The Pearson Solution Division has grown rapidly and Bass claims it likes to boast that it is "building an airplane while it is in the air." Bass feels that "Pearson is no longer a content provider." Instead, it has become a "technology company that is heavily invested in data. It is disturbing to consider the amount of data they collect, own, interpret and disseminate that influence policies and practices in education."

Since April 2014, when its price on the London Stock Exchange had dropped to 1008, down from a 2014 high of 1365, Pearson stock has bounced back and is now selling at 1128, which is still more than a 17% decline in value. On the New York Stock Exchange, Pearson is selling at $18.73, which is also down approximately 17% from its 52 week high of $22.40.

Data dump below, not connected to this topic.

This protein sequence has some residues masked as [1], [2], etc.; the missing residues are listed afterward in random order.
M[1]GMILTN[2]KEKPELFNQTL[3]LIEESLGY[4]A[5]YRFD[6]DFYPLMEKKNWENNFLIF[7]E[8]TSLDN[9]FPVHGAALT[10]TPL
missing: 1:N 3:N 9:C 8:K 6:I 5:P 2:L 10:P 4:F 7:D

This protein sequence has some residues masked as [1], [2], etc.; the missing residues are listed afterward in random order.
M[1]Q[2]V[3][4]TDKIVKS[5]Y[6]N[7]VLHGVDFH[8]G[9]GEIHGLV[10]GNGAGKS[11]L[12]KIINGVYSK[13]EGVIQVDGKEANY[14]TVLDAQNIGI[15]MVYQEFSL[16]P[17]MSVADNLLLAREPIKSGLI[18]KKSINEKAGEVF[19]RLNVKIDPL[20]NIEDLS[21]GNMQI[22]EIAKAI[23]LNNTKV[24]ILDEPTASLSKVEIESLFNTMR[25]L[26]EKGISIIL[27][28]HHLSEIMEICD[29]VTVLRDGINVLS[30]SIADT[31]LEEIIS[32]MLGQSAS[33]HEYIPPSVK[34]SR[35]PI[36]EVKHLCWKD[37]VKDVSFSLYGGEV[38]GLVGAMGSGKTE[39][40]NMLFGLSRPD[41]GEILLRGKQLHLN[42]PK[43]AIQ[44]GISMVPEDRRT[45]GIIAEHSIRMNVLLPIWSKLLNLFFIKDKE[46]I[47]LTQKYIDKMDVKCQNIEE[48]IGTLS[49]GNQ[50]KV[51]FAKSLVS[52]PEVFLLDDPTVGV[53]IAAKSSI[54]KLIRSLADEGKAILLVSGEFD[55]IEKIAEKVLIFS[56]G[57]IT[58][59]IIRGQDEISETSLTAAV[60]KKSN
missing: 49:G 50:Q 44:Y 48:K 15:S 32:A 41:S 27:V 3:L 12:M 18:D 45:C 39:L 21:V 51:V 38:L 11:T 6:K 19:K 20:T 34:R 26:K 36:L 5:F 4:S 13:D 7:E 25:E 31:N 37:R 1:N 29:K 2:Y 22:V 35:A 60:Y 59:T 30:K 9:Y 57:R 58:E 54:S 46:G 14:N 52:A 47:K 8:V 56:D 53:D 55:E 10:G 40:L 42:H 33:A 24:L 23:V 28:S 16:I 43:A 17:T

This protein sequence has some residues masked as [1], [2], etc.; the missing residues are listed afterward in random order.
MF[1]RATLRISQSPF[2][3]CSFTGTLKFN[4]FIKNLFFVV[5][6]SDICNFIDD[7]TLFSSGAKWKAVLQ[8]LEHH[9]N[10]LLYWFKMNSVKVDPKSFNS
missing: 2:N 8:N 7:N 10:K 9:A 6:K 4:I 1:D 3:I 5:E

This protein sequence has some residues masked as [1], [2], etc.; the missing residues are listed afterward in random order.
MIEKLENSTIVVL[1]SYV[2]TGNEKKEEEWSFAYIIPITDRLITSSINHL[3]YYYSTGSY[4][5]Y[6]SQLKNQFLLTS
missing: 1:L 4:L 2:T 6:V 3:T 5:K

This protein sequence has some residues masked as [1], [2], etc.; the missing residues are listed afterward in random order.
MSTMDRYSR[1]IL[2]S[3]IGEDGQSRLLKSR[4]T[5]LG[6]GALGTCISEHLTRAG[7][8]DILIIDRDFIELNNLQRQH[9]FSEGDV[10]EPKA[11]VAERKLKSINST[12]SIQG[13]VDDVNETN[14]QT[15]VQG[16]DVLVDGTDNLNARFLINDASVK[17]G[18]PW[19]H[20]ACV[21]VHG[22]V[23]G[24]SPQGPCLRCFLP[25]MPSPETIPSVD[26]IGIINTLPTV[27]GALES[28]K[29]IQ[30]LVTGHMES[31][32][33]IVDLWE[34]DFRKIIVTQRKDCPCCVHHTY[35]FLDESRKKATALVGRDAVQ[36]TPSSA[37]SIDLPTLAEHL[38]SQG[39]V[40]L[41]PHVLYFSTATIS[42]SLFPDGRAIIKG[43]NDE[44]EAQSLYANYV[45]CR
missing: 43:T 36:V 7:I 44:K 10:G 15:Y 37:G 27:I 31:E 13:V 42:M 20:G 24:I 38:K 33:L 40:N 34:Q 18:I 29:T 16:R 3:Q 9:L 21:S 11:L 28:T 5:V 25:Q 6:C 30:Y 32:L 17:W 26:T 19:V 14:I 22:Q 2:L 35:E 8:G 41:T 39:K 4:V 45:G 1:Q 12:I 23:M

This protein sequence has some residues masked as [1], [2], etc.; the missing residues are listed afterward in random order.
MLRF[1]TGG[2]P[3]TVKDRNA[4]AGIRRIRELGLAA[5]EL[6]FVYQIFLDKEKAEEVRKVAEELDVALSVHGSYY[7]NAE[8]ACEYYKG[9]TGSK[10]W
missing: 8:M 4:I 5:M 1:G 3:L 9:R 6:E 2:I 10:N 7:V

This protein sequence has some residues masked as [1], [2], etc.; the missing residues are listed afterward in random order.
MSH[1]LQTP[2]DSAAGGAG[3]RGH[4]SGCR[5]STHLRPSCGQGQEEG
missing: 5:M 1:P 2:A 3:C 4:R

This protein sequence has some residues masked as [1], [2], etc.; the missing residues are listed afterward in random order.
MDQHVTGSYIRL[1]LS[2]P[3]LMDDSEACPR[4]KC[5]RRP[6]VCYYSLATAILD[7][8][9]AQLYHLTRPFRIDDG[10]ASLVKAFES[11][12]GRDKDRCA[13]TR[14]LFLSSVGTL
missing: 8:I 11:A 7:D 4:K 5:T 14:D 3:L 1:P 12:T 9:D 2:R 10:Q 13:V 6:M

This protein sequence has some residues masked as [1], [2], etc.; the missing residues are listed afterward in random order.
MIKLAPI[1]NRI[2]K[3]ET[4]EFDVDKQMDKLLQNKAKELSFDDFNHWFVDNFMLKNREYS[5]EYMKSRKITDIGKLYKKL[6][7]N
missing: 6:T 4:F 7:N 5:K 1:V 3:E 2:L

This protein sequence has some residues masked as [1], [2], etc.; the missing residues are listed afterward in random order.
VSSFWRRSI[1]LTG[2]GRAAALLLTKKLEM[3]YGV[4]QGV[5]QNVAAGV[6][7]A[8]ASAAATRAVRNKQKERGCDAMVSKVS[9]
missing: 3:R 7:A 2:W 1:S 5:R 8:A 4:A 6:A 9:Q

Pearson is trying to salvage the situation in the United States with new ventures in the "developing world." Sir Michael Barber, who somehow combined being Great Britain's Department for International Development's special representative on education with his role as Pearson's chief education advisor, is spear-heading Pearson efforts in India and Pakistan, a designated "growth" market. Pearson has also been working through an organization called the Global Partnership for Education that includes representatives on UNESCO, UNICEF and government ministers and has been able to get its head of international affairs appointed to the Board of Directors as the only representative of a private for-profit corporation.

Hopefully Third World governments in the "developing world" and international organizations will look at Pearson's problems in the United States and rethink whether they want to be involved with this company.